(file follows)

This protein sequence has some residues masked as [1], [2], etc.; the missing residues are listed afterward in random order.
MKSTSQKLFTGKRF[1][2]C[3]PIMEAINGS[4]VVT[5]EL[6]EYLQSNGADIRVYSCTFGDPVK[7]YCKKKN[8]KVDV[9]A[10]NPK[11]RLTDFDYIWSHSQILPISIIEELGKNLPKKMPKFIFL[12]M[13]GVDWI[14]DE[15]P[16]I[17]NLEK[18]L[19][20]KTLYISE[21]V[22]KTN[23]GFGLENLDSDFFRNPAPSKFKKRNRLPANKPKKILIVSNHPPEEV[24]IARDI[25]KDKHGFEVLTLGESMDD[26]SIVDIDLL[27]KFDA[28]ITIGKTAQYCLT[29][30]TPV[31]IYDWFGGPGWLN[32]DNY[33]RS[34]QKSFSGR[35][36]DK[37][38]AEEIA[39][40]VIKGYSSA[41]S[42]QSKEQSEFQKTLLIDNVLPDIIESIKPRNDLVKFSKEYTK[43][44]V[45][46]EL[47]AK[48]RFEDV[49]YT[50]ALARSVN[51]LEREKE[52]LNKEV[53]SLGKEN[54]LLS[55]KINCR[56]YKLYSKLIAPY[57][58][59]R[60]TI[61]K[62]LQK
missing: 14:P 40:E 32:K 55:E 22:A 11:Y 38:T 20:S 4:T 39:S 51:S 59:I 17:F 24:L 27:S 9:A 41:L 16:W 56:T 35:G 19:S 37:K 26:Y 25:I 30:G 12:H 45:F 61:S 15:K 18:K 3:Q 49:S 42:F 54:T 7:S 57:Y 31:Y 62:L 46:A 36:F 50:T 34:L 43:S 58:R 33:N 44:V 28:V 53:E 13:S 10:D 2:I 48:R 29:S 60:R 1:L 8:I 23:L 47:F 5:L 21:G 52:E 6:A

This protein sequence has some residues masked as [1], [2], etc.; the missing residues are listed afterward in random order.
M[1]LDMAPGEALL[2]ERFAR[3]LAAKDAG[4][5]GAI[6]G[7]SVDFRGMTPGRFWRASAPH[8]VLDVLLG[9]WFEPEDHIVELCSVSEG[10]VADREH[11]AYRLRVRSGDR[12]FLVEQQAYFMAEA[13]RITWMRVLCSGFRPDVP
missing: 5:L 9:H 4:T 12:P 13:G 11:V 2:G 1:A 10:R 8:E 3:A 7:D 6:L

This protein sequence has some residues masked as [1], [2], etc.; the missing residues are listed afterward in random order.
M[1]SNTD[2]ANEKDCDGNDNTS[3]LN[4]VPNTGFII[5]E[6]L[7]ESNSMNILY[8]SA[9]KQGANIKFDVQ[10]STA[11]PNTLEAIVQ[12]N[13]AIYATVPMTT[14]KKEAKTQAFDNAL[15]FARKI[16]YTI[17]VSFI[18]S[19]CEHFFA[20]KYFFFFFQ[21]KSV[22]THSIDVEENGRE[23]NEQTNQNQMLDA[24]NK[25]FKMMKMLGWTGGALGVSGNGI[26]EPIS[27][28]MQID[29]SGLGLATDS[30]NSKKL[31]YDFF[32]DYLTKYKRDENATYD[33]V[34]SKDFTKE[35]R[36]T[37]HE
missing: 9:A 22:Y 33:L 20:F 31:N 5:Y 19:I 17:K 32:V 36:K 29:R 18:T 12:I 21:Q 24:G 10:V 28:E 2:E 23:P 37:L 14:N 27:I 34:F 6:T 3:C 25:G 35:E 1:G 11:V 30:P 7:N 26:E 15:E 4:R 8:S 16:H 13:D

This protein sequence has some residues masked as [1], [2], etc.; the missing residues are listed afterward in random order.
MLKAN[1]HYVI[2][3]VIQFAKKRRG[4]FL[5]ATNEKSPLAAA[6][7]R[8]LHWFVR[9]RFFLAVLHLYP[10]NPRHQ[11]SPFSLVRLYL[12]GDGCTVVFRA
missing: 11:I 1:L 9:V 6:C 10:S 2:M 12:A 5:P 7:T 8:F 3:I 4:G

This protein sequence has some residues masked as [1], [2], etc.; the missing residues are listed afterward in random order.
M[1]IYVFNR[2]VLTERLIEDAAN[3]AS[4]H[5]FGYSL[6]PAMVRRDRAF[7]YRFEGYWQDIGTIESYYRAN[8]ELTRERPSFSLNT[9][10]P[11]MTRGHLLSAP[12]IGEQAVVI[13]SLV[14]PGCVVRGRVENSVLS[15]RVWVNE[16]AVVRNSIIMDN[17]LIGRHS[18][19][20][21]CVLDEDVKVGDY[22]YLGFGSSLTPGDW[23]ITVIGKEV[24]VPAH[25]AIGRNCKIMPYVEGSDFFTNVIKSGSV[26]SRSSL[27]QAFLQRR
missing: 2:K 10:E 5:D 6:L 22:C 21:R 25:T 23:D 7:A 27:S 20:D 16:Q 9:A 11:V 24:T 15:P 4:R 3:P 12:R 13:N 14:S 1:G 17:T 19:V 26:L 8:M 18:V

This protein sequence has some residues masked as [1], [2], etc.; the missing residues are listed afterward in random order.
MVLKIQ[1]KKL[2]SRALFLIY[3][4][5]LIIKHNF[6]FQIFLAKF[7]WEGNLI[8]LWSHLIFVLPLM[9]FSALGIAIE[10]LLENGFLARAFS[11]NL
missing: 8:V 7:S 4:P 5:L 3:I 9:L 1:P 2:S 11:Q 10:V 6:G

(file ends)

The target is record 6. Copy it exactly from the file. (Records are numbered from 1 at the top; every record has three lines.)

This protein sequence has some residues masked as [1], [2], etc.; the missing residues are listed afterward in random order.
MVLKIQ[1]KKL[2]SRALFLIY[3][4][5]LIIKHNF[6]FQIFLAKF[7]WEGNLI[8]LWSHLIFVLPLM[9]FSALGIAIE[10]LLENGFLARAFS[11]NL
missing: 8:V 7:S 4:P 5:L 3:I 9:L 1:P 2:S 11:Q 10:V 6:G